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Re: Rust | Very Scared

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  • Jim Shockey
    Josh, I would be hesitant to use WD-40 for anything but very short-term protection. And, don t put it anywhere that won t be wiped and re-coated regularly,
    Message 1 of 5 , Dec 16, 2006
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      Josh,



      I would be hesitant to use WD-40 for anything but very

      short-term protection. And, don't put it anywhere that won't

      be wiped and re-coated regularly, such as: on shafts, linkages,

      ways, bearing surfaces, etc. It tends to polymerize if left for

      extended periods, becoming gummy and difficult to remove,.

      I once created a real mess for myself by using WD-40 on

      a transit (surveying instrument). After it sat for a few months,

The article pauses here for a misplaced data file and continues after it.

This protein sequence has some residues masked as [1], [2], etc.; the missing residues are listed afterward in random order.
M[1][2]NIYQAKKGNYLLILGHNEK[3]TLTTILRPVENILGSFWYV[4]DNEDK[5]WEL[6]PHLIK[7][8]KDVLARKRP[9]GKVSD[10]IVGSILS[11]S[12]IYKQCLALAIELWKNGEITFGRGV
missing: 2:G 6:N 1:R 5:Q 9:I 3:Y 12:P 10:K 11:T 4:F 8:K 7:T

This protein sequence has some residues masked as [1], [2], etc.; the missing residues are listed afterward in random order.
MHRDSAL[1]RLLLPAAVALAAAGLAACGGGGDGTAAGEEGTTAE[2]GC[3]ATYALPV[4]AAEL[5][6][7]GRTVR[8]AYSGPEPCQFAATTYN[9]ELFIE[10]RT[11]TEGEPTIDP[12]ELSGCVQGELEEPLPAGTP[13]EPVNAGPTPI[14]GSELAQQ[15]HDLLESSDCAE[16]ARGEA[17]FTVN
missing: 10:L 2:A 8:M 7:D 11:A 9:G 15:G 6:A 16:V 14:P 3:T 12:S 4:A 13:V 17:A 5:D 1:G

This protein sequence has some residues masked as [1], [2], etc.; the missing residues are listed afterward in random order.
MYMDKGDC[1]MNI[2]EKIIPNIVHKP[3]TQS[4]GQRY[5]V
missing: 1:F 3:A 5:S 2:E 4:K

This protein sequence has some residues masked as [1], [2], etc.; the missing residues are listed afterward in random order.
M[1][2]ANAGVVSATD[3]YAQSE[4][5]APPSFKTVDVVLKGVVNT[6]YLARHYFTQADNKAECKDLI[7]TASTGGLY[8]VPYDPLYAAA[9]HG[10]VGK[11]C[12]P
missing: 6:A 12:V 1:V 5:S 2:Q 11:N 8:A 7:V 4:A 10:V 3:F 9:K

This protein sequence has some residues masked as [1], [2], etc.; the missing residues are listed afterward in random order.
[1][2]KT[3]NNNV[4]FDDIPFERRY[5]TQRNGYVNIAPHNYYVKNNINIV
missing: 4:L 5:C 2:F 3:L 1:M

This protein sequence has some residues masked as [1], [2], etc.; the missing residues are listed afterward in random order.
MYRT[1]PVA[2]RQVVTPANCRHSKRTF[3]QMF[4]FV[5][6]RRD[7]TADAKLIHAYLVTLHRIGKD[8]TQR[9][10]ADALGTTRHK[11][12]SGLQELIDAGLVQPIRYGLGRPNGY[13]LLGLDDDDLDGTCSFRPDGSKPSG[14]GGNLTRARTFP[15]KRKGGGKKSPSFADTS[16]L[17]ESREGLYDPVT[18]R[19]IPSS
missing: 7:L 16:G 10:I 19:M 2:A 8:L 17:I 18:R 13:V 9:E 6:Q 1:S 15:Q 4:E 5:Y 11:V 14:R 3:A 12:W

it took me several days to clean the stuff up. Now, if you have

      moisture somewhere you don't want it - use the WD-40, WD

      stands for Water Displacement. Then, lubricate with the proper

      oil.



      The light machine oil solution is your best bet for short-term

      protection - perhaps up to a couple of weeks.



      For severe conditions, I would look to the firearms aficionados.

      They are very serious about keeping metal from rusting. One

      of their favorite products for short-term protection is "BreakFree

      CLP." For long-term and storage situations, many tend to favor

      "Birchwood Casey Sheath."



      Having spent many years in machine shops, I feel that oil and

      lots of it (within reason) is your best friend. I always keep an

      oily rag around for wiping machine beds and ways.



      BUT REMEMBER: Guard against spontaneous combustion as

      if your life depends on it.





      Good luck,



      Jim





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